From 2010 to 2016, David Ferrer was ranked in the world Top 10 players. For the majority of 2013 and 2014, he held the world No.3 spot, off the back of an excellent 2012 where he won seven titles including his first Masters 1000 in Paris.

David Ferrer is widely recognized as one of the best defensive tennis players, with exceptional footwork and court coverage that allows him to retrieve seemingly impossible shots and frustrate his opponents.

The 5’9” legend has to be one of the best modern players to not win a Grand Slam, and surely would have claimed several had he played in any other era. Despite this, Ferrer still led an admirable career, priding himself on his fitness and resilience to negate his lack of height.

#4: Michael Chang – 5’9” / 175cm

Rewinding the clock a few more years, American Michael Chang is another excellent short tennis player to have graced the game.

First bursting on the scene in 1988, Chang led an excellent career until 2003, which saw him inducted into the International Tennis Hall of Fame in 2008. While the American only stood at 5’9” or 175cm, he managed to ascend to the peak of men’s tennis, reaching a top ranking of world No.2 in 1996.

The American won 34 career titles, including the French Open when he was only 17 years old and setting the record for the youngest man to win a Grand Slam. While he was never able to repeat his incredible feat of winning a Grand Slam, Chang did go on to lead a decorated career, picking up a total of seven Masters 1000 trophies.

As with many other short tennis players, Michael Chang negated his height disadvantage by adopting a dogged defensive style of play similar to Diego Schwartzman and David Ferrer. The American relied on his speed and court coverage to gain success over taller opponents.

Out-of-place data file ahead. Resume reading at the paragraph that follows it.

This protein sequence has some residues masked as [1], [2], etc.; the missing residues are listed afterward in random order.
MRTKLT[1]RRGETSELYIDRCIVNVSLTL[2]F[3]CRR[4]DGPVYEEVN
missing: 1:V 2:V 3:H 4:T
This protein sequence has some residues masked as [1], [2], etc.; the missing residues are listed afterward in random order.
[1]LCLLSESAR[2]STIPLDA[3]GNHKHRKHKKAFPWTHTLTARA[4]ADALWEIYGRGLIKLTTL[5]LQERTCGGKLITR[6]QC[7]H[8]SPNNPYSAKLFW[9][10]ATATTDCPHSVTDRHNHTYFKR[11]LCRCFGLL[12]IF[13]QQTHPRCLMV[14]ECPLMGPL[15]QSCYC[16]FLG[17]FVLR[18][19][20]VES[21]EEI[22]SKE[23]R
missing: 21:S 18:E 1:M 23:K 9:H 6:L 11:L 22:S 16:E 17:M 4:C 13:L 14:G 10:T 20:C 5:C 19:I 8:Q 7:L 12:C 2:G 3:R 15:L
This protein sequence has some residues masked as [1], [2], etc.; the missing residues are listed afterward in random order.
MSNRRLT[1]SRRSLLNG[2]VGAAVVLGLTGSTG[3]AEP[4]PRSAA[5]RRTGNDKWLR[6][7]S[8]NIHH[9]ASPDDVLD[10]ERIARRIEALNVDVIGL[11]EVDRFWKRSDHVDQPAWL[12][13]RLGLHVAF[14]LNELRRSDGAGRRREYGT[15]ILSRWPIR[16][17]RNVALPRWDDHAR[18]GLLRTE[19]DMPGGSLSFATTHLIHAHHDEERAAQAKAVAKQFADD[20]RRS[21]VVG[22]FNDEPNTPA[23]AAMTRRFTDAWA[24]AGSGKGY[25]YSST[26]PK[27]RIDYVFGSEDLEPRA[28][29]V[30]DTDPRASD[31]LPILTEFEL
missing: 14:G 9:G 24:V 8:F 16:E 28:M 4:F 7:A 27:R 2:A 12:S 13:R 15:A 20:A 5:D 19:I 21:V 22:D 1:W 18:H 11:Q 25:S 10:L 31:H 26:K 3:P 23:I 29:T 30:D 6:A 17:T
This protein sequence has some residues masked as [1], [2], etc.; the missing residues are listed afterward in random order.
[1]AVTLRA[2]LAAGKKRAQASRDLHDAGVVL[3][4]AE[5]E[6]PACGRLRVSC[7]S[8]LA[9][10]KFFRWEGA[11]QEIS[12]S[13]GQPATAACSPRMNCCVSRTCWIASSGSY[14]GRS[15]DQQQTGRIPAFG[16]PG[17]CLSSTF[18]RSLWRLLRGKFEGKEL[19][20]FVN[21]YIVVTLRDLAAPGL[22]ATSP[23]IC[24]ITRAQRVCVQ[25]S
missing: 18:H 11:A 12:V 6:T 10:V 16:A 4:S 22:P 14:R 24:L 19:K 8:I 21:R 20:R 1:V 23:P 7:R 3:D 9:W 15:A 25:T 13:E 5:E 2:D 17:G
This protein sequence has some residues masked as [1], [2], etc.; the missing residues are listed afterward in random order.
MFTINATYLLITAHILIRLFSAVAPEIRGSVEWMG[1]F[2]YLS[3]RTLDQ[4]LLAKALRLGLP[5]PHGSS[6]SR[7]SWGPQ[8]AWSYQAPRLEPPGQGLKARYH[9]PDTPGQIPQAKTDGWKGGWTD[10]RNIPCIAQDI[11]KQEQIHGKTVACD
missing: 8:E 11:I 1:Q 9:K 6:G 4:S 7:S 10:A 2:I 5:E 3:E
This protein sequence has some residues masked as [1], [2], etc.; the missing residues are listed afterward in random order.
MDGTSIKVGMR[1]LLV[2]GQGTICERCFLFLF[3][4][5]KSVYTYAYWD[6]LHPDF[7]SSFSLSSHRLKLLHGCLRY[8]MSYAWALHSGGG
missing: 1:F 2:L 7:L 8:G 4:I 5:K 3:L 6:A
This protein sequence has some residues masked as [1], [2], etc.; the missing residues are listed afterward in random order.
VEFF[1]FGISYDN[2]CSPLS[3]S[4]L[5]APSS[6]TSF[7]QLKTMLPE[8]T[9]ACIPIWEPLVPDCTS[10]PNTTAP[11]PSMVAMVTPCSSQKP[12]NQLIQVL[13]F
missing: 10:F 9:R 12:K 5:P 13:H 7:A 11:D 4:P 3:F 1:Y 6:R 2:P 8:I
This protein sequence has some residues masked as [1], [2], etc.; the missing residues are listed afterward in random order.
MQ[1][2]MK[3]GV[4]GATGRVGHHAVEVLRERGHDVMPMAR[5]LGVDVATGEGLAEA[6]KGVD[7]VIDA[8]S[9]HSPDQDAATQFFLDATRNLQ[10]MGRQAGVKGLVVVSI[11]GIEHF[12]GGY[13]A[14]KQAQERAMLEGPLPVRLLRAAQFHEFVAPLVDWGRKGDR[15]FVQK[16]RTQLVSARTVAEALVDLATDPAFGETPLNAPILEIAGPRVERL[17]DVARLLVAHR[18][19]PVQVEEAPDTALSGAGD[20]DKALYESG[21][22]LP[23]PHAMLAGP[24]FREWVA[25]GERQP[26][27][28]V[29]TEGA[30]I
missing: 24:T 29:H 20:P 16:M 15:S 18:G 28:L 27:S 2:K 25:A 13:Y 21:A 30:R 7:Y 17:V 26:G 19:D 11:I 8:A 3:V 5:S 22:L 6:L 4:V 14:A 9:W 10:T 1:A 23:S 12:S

Since retiring, Chang has interestingly gone on to another reasonably short tennis player, Kei Nishikori, who stands at 5’10” or 178cm.

#5: Rod Laver – 5’8” / 173cm

Last but not least, no list of vertically challenged tennis players would be complete without mentioning the venerated Rod Laver.

Standing at 5’8” or 173cm, Rod Laver led an interesting career that spanned both before and after the Open Era. Because of this overlap, data on Laver’s career is a little less clear than for modern day players.

However, it is said that Rod Laver won over 200 singles titles across his career. Prior to the Open Era, he was widely recognized as the No.1 player in the world, and after 1968, Laver won 11 Grand Slams, including the Calendar Slam—all four Grand Slams in one year—two times. Between 1964 and 1970, Laver won a minimum of 10 titles per year, and continued winning consistently until his retirement in the late 1970s.

Though Laver stepped on court shorter than the majority of his opponents, the Australian developed an excellent serve and volley game that was backed up by powerful groundstrokes. This style of play saw the tennis legend to his phenomenal success on the ATP tour. Laver goes down in history as one of the best tennis players of all time, even having a stadium named after him in Melbourne, Australia.


1. Who is the shortest male tennis player to win a Grand Slam?

The shortest male tennis player to win a Grand Slam in the Open Era was Australian Ken Rosewall, who won the French Open in 1968, the US Open in 1970, and the Australian Open in 1971 and 1972, standing at 1.70m or 5’7” tall.

2. What is the ideal height for a tennis player?

The majority of successful men’s tennis players have been over 1.80m tall, with most in the range of 6’1” to 6’2”.

3. Who was the shortest player on the ATP Tour?

The shortest male tennis player on the ATP Tour was Olivier Rochus, who stood at 5’6” or 168cm tall. He led a successful career that saw the Belgian reach a career high ranking of No.24, and claimed two titles.

Wrap Up

Height is undeniably an advantage in the modern game of tennis.

However, Diego Schwartzman, Yoshihito Nishioka, David Ferrer, Michael Chang and Rod Laver have all proven that short male tennis players are still more than capable of succeeding on the tennis court.

Not only have these five players survived against the world’s best, but they have thrived, demonstrating that being vertically challenged is not necessarily an insurmountable challenge in the sport of tennis.